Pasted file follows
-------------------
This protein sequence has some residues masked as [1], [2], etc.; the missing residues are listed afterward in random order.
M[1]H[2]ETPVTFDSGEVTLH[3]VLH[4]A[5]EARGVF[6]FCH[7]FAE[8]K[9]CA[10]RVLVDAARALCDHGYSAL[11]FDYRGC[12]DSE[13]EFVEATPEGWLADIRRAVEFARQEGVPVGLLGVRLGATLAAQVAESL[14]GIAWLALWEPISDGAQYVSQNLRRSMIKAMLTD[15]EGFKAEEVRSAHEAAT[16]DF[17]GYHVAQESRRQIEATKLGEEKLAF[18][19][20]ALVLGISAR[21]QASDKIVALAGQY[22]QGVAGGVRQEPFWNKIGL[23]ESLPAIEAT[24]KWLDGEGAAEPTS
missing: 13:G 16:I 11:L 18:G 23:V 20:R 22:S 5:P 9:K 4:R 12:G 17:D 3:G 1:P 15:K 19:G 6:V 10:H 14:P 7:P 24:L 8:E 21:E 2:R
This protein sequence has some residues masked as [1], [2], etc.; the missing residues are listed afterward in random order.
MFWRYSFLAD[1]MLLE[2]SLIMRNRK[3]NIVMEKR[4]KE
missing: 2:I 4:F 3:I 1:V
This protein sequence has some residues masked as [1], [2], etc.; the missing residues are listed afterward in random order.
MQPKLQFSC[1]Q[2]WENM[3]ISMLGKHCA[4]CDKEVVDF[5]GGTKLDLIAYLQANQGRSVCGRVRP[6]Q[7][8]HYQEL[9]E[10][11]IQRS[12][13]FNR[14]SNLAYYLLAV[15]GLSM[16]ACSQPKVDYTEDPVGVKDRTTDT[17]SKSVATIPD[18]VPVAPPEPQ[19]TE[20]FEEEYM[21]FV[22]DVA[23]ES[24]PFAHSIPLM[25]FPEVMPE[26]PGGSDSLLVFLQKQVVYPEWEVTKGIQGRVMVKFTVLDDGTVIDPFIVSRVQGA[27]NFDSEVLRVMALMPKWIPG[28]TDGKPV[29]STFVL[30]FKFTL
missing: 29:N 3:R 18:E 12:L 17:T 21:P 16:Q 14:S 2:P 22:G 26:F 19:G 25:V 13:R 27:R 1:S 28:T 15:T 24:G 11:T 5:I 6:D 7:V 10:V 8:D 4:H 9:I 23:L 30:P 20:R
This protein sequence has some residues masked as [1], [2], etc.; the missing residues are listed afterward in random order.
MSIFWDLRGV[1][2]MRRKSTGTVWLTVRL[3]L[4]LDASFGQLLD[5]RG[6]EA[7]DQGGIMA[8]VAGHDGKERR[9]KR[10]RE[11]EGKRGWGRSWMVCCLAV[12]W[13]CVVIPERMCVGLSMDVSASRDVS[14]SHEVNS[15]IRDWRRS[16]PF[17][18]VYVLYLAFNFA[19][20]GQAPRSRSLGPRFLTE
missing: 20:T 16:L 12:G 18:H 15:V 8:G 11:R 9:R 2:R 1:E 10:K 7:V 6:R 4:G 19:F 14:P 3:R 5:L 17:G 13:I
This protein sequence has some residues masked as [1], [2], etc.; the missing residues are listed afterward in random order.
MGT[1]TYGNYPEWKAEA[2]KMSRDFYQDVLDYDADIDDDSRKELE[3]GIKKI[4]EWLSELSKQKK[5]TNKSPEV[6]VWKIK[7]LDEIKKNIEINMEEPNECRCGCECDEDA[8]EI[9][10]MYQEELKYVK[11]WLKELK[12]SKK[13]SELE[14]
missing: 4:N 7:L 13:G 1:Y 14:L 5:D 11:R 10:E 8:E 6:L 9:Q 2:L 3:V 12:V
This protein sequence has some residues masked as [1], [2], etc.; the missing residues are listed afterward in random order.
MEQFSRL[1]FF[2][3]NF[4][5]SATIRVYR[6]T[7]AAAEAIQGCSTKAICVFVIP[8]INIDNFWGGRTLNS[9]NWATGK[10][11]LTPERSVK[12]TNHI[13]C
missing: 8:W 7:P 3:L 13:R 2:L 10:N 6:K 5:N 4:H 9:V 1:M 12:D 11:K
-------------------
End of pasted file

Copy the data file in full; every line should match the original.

This protein sequence has some residues masked as [1], [2], etc.; the missing residues are listed afterward in random order.
M[1]H[2]ETPVTFDSGEVTLH[3]VLH[4]A[5]EARGVF[6]FCH[7]FAE[8]K[9]CA[10]RVLVDAARALCDHGYSAL[11]FDYRGC[12]DSE[13]EFVEATPEGWLADIRRAVEFARQEGVPVGLLGVRLGATLAAQVAESL[14]GIAWLALWEPISDGAQYVSQNLRRSMIKAMLTD[15]EGFKAEEVRSAHEAAT[16]DF[17]GYHVAQESRRQIEATKLGEEKLAF[18][19][20]ALVLGISAR[21]QASDKIVALAGQY[22]QGVAGGVRQEPFWNKIGL[23]ESLPAIEAT[24]KWLDGEGAAEPTS
missing: 13:G 16:I 11:L 18:G 23:V 20:R 22:S 5:P 9:K 4:R 12:G 17:D 3:G 1:P 15:K 19:G 6:V 10:H 14:P 7:P 24:L 8:E 21:E 2:R
This protein sequence has some residues masked as [1], [2], etc.; the missing residues are listed afterward in random order.
MFWRYSFLAD[1]MLLE[2]SLIMRNRK[3]NIVMEKR[4]KE
missing: 2:I 4:F 3:I 1:V
This protein sequence has some residues masked as [1], [2], etc.; the missing residues are listed afterward in random order.
MQPKLQFSC[1]Q[2]WENM[3]ISMLGKHCA[4]CDKEVVDF[5]GGTKLDLIAYLQANQGRSVCGRVRP[6]Q[7][8]HYQEL[9]E[10][11]IQRS[12][13]FNR[14]SNLAYYLLAV[15]GLSM[16]ACSQPKVDYTEDPVGVKDRTTDT[17]SKSVATIPD[18]VPVAPPEPQ[19]TE[20]FEEEYM[21]FV[22]DVA[23]ES[24]PFAHSIPLM[25]FPEVMPE[26]PGGSDSLLVFLQKQVVYPEWEVTKGIQGRVMVKFTVLDDGTVIDPFIVSRVQGA[27]NFDSEVLRVMALMPKWIPG[28]TDGKPV[29]STFVL[30]FKFTL
missing: 29:N 3:R 18:E 12:L 17:T 21:P 16:Q 14:S 2:P 22:G 26:F 19:G 25:V 13:R 27:R 1:S 28:T 15:T 24:G 11:T 5:I 6:D 7:V 10:V 8:D 4:H 9:I 23:L 30:P 20:R
This protein sequence has some residues masked as [1], [2], etc.; the missing residues are listed afterward in random order.
MSIFWDLRGV[1][2]MRRKSTGTVWLTVRL[3]L[4]LDASFGQLLD[5]RG[6]EA[7]DQGGIMA[8]VAGHDGKERR[9]KR[10]RE[11]EGKRGWGRSWMVCCLAV[12]W[13]CVVIPERMCVGLSMDVSASRDVS[14]SHEVNS[15]IRDWRRS[16]PF[17][18]VYVLYLAFNFA[19][20]GQAPRSRSLGPRFLTE
missing: 20:T 16:L 12:G 18:H 15:V 8:G 11:R 9:R 2:R 1:E 10:K 7:V 6:R 4:G 19:F 14:P 3:R 5:L 17:G 13:I
This protein sequence has some residues masked as [1], [2], etc.; the missing residues are listed afterward in random order.
MGT[1]TYGNYPEWKAEA[2]KMSRDFYQDVLDYDADIDDDSRKELE[3]GIKKI[4]EWLSELSKQKK[5]TNKSPEV[6]VWKIK[7]LDEIKKNIEINMEEPNECRCGCECDEDA[8]EI[9][10]MYQEELKYVK[11]WLKELK[12]SKK[13]SELE[14]
missing: 4:N 7:L 13:G 1:Y 14:L 5:D 11:R 10:E 8:E 6:L 9:Q 2:L 3:V 12:V
This protein sequence has some residues masked as [1], [2], etc.; the missing residues are listed afterward in random order.
MEQFSRL[1]FF[2][3]NF[4][5]SATIRVYR[6]T[7]AAAEAIQGCSTKAICVFVIP[8]INIDNFWGGRTLNS[9]NWATGK[10][11]LTPERSVK[12]TNHI[13]C
missing: 8:W 7:P 3:L 13:R 2:L 10:N 6:K 5:N 4:H 9:V 1:M 12:D 11:K